Birkhouse Moor and Striding to Helvellyn

View from the ascent of Birkhouse Moor by Andy Wallace Andy FellwalkerI was on my way to a walk I had planned for a while but the sky was blue and I heard Helvellyn calling to me and I could not refuse. From my car parking space in Glenridding I walked up the road past the Traveller's Rest pub on the path to Helvellyn. At a wooden gate in the wall you turn left for the Mires Beck path to Helvellyn or right for the Red Tarn path to Helvellyn.

Andy decided he was going to climb Birkhouse Moor rather that just the usual visit to the summit cairn. At the gate there is an obvious looking green path straight up the front of Birkhouse Moor although the wooden barrier might have given the impression that somebody doesn't want you to go that way. The steep ascent up the grass is not too difficult although the frost in the shaded areas is a bit slippery.

View from the ascent of Birkhouse Moor by Andy Wallace Andy FellwalkerThere are another couple of barriers that are useful to show the way but after the third the path disappears. There is no path for a while, just climb steeply up the grass, the quick gain in height gives a good view backwards over a sunny and clear Glenridding Dodd, a more atmospheric Place Fell and a mist covered Ullswater.

After the initial steepness is a wide ledge and a path appears going across the face of the fell, I followed it for a short distance but its progress was much too sideways for me. At a convenient point I started to climb upwards, steeply up a natural ascent, well it was natural for me because there was no other way up. The way is steep but the sky is blue and the sun is shining and the views are superb.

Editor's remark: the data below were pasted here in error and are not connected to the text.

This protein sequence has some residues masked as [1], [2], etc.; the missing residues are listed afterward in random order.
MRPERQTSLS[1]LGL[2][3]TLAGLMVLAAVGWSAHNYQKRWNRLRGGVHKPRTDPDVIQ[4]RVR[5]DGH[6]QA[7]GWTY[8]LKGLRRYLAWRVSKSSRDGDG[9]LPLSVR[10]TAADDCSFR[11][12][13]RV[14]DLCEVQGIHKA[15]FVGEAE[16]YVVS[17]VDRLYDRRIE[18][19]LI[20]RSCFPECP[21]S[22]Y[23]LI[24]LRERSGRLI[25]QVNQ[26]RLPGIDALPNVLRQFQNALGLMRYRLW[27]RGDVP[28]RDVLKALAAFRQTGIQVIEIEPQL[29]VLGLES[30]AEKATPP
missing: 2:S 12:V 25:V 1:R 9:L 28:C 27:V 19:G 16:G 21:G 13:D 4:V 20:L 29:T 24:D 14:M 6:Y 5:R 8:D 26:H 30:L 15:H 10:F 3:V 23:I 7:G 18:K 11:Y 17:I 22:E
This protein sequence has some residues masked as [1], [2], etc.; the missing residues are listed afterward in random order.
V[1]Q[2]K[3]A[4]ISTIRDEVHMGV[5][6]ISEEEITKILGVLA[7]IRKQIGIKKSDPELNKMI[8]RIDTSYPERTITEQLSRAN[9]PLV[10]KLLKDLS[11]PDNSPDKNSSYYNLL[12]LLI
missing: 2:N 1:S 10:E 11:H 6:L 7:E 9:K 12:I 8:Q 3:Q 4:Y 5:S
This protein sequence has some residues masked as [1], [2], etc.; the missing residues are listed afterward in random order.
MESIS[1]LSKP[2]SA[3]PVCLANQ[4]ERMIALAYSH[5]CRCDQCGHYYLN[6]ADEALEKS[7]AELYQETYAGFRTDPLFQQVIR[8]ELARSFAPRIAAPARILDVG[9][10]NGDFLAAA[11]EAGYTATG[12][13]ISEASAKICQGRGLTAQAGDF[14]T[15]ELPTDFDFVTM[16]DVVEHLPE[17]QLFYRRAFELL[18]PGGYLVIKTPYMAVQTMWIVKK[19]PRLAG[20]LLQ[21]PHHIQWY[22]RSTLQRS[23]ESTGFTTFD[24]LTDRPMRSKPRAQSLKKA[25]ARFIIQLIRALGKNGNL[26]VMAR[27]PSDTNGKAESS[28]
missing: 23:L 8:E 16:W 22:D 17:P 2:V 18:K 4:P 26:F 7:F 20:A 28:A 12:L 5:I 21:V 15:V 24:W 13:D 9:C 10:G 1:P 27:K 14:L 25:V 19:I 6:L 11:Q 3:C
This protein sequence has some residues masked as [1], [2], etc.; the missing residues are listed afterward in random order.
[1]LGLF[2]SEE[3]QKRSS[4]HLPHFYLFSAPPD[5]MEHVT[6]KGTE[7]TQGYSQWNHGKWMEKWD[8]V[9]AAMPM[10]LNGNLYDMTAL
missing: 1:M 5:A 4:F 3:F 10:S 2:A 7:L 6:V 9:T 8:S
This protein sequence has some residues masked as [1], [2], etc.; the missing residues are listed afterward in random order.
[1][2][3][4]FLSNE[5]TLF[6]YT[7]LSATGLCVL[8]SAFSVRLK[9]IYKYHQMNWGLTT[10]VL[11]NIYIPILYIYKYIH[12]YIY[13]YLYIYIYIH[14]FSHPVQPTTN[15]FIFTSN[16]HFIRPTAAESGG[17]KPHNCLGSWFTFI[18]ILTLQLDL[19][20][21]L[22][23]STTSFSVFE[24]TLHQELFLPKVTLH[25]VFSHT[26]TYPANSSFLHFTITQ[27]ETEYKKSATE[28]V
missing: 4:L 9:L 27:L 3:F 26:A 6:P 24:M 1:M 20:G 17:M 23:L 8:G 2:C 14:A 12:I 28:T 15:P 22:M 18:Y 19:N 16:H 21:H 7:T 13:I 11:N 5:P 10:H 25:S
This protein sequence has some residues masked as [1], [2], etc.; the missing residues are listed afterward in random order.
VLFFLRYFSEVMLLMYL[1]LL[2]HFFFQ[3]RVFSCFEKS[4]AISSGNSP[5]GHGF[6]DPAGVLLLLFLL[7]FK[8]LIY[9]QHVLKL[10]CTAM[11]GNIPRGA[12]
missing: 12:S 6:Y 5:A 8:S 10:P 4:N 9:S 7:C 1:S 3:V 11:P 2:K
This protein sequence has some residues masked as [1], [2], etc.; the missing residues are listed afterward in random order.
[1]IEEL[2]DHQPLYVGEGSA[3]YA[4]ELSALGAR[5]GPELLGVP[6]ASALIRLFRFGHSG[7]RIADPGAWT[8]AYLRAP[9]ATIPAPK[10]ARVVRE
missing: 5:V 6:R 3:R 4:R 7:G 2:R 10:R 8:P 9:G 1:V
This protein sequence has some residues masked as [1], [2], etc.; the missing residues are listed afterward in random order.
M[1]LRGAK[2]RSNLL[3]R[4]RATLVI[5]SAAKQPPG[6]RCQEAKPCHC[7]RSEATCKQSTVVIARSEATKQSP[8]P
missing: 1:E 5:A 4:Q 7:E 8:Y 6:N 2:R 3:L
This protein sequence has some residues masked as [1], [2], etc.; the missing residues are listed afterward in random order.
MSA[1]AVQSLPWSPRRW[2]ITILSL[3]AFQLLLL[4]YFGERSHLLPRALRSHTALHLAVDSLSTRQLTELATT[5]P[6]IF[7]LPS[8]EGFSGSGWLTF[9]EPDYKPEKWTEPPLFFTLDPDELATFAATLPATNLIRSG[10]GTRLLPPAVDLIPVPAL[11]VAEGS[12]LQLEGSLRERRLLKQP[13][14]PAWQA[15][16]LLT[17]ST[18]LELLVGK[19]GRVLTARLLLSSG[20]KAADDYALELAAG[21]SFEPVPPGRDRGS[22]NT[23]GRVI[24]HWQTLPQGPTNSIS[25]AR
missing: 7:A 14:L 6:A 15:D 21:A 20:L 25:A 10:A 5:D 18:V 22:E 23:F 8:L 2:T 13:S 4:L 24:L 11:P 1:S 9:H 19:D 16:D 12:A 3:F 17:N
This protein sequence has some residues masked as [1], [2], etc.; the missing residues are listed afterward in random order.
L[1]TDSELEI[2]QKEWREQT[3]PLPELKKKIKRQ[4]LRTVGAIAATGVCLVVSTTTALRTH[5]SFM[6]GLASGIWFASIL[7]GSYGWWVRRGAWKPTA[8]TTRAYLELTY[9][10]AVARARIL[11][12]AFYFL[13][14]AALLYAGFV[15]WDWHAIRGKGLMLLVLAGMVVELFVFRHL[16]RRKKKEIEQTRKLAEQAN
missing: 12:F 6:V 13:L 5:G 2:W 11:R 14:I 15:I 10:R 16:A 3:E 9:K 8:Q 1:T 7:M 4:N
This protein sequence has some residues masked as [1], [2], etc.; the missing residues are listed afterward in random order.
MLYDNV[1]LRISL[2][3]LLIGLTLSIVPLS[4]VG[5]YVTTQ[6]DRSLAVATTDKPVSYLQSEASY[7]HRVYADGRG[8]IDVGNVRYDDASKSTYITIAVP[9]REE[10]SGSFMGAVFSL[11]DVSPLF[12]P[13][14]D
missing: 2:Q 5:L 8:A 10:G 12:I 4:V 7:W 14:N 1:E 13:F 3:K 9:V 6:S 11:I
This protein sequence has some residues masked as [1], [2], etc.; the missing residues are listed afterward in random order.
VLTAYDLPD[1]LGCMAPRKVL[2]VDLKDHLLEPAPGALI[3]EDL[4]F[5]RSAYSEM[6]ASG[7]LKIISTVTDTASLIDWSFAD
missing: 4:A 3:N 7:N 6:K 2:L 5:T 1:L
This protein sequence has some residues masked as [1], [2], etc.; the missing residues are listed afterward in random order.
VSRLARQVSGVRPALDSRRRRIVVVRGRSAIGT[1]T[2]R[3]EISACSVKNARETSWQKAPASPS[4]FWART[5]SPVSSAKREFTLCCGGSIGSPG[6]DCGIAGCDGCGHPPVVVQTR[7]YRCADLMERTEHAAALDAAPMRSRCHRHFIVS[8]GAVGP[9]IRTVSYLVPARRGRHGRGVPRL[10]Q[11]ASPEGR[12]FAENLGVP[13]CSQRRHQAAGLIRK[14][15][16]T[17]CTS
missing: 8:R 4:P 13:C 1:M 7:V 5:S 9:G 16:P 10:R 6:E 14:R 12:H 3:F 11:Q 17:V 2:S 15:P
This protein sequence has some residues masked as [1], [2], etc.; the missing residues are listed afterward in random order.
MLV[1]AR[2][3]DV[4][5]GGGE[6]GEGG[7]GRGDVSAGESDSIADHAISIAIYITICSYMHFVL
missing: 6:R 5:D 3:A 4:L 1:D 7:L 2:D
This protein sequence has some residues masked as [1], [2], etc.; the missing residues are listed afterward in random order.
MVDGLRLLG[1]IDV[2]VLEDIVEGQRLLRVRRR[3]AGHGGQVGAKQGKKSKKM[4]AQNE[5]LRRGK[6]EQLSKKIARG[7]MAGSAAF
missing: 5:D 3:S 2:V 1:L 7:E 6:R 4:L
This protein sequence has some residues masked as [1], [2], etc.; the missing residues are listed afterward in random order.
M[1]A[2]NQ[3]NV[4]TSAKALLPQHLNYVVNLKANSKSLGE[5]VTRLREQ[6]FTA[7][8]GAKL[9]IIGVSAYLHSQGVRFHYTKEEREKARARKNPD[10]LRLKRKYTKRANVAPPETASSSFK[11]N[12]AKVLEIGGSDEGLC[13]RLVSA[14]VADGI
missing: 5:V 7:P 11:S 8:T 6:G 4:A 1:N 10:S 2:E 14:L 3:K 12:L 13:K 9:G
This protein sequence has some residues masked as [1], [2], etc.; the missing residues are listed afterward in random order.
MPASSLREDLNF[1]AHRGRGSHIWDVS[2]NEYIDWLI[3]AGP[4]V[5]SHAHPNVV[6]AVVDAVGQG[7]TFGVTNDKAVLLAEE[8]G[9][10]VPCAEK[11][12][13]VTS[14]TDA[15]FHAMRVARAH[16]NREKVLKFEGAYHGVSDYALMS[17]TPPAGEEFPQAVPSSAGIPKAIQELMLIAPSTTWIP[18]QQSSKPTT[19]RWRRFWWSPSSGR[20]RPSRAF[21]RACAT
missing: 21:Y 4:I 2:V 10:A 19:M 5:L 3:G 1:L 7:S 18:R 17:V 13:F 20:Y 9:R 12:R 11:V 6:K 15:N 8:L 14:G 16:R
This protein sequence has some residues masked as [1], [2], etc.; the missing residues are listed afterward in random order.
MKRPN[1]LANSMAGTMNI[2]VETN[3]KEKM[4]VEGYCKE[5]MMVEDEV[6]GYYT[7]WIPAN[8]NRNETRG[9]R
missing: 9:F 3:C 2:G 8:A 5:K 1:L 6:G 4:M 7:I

View of Striding Edge from Nethermost Cove by Andy Wallace Andy FellwalkerThere is another wide ledge, a short rest before the next steep climb, following sloping grassy ledges between the rock outcrops. There was a large step required over a wet, greasy boulder and I was then on the wide plateau leading to the summit. What this fell lacks in height it makes up for in breadth and it is a long way to the summit. There is no path, you just head towards Catstycam and you will see the large summit cairn on a mound slightly higher than the surrounding ground.

The summit of Birkhouse Moor is a very uninteresting place but the view of Catstycam and Helvellyn is awe inspiring.

View of the East ridge of Nethermost Pike from Nethermost Cove by Andy Wallace Andy FellwalkerWalking towards Helvellyn you will soon find the highway to Helvellyn, follow it to Hole In The Wall. As I walked towards Striding Edge the mist over Helvellyn disappeared but there were tongues of mist creeping over Fairfield. The sheltered eastern side of Striding Edge was white with frost, the crest was illuminated in the bright sunshine. I have been here before but today is just a fantastic day, my photographs do not capture just how beautiful it is.